Armed with a thorough and organized list, I push my cart up and down the aisles of our local one-stop shopping mecca. I know that shopping on the Sunday morning before Thanksgiving is asking for trouble, but I am determinedly cheerful.
Two carts blocking the aisle while the women they belong to are completely absorbed in their label studies? No problem. "Excuse me, can I get through, please?" With a smile that I mean.
Halfway through the store, as I check the list that I am sticking to like dried mashed potatoes to a bowl, I realize I forgot the shortening which is several aisles back. No problem. I park my cart on the end of an aisle and congratulate myself on the extra walking I'm getting to do.
Once back at my cart, Crisco in hand, I notice that someone either crashed into it, or decided to rearrange it at a jaunty in-the-way angle. No worries. No harm. I push the corners of my mouth up another notch as I push my cart toward the cat litter aisle. It's blessedly quiet here and I take advantage of the oasis to study my list and my coupons.
This is where things start to go sideways.
I realize that I have a coupon for a turkey that will be mine for free if my total at the register exceeds a certain astronomical amount. I have definitely spent that amount, due in large part to the exorbitant cost of canned cherries that I have to have because my brothers asked for cherry pie (one of the few things our mom baked that we all love) and I'm not about to disappoint them because someone somewhere has surely confused the value of cherries with the value of rubies.
I already have a turkey in my shopping cart. This bird spent its life on a farm, grazing peacefully on sweet grass and insects, basking in sunlight, sleeping in a sweet-smelling coop with her sisters and brothers. Her death was humane and she gladly gave herself so that I can enjoy healthy and tasty sandwiches all weekend long. Or at least that's what the packaging said.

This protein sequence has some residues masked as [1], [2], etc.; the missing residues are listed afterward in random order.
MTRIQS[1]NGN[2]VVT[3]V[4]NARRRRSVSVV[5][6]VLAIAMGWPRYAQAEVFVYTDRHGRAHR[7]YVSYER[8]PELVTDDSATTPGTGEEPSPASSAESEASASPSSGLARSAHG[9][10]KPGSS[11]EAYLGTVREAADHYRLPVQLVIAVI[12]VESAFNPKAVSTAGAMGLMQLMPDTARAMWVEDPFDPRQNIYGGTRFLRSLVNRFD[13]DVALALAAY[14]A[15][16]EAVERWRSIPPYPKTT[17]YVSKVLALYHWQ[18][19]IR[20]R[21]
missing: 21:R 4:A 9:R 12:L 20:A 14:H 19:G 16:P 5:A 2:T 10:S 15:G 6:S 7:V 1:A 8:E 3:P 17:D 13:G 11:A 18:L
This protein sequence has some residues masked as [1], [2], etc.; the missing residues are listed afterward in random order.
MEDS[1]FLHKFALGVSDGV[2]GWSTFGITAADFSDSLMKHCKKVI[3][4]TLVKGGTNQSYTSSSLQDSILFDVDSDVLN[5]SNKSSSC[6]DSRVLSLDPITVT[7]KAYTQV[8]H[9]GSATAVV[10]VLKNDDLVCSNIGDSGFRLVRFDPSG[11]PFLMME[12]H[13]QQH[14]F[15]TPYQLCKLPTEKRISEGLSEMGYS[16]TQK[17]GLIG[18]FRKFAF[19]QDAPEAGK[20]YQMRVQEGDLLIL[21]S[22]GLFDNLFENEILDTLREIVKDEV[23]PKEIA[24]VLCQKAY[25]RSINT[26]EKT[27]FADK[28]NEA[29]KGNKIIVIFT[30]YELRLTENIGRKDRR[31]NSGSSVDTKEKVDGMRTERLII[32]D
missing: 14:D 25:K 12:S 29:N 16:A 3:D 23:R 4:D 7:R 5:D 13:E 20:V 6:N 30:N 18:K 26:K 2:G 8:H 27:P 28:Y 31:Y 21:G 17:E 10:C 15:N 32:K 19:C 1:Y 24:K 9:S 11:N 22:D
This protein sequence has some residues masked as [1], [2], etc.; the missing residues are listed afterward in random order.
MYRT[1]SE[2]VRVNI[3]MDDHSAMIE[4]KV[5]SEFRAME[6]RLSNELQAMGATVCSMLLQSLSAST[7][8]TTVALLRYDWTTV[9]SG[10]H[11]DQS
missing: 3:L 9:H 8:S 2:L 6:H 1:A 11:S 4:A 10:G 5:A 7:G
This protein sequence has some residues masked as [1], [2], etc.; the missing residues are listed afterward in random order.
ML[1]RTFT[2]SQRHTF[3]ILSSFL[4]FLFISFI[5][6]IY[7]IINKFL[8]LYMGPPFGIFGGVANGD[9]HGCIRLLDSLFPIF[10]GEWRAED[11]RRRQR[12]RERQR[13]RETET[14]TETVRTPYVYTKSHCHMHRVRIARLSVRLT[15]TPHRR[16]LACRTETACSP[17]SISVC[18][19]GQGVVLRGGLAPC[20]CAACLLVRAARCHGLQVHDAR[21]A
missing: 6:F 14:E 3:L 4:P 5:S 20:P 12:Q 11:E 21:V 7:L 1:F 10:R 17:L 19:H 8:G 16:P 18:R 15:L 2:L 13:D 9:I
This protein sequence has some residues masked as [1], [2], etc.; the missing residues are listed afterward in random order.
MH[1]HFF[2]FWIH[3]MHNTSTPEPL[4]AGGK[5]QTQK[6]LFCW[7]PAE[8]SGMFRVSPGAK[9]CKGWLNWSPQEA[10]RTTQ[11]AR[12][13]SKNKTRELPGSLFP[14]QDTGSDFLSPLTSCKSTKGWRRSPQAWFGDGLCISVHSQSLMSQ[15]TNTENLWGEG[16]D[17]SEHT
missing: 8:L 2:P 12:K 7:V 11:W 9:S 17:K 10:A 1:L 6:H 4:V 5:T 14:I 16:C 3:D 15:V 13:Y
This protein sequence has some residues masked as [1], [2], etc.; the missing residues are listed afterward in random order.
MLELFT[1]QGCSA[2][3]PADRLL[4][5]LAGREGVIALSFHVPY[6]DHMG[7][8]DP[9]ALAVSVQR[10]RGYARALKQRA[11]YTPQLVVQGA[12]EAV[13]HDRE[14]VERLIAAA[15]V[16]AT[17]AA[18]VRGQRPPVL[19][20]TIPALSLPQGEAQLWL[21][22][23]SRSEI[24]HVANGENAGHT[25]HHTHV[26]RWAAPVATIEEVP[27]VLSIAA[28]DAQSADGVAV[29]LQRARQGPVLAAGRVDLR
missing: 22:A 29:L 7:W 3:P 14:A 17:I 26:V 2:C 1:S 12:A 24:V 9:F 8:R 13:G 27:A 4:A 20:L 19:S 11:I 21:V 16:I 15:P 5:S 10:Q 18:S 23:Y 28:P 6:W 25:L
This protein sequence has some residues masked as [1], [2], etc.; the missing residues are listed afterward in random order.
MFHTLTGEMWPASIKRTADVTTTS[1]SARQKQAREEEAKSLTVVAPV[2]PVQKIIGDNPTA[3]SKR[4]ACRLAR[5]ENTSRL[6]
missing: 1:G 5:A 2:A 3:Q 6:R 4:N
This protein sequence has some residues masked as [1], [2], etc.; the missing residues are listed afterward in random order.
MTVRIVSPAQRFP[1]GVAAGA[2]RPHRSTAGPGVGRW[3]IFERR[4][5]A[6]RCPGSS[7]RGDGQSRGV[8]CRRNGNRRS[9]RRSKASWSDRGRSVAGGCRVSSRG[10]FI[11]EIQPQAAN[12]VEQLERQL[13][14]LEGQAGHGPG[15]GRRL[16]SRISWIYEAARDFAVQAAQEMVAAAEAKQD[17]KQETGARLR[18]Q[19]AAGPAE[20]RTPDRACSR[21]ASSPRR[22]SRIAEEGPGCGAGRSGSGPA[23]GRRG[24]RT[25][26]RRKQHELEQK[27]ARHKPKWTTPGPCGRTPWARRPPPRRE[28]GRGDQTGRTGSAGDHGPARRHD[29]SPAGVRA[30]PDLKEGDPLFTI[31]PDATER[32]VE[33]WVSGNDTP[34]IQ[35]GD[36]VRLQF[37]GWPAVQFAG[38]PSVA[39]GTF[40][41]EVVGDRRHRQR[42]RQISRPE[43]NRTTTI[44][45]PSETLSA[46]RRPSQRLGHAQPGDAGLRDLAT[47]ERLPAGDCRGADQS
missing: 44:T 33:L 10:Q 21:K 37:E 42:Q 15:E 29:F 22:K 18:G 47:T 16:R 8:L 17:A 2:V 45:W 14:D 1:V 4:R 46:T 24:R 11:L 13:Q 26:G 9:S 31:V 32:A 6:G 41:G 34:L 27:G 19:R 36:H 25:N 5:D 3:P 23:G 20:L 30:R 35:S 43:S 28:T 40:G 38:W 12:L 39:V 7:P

The free turkey, on the other hand, spent its wretched life cooped up in a windowless, airless factory with thousands of other wretched birds, fed corn and antibiotics and who-knows-what. It was probably glad to die just to end the wretchedness, but all the wrapper tells me it that it is full of broth and butter and that I don't have to worry about anything because of the handy dandy pop-up timer.
As I stand by the freezer section studying the wretched turkey, which will cost me nothing, and glancing into my cart at the happy turkey, which will cost me a pretty penny, I am frozen with frustration and indecision.
I only need one turkey. I want the happy turkey. It seems wasteful not to get the wretched turkey. I could get both and give someone the wretched turkey, but that feels too much like my students giving me the Halloween candy that they don't like. Also, how do you find someone to give a frozen bird to? If I get the wretched turkey, I'm perpetuating cruelty and unhealthy practices. If I get the happy turkey, I'm wasting money.
For a while I wander the store with both turkeys in my cart. I consider leaving the cart and the store and the dilemma behind, but I need those damned cherries. I consider no turkey at all, but can't imagine Thanksgiving weekend without turkey sandwiches. I run the conversation through my head where I explain to Walt that we'll be doing peanut butter and jelly this year, and know for sure that no turkey is not an option.
There is a wretched turkey in my freezer. I got it for free. A happy turkey is still calling to me from the store. I'm pretty sure the wretched turkey would be calling if I had left it behind. I wonder if Walt would mind if I raised my own turkeys for next year.
picture from Flickr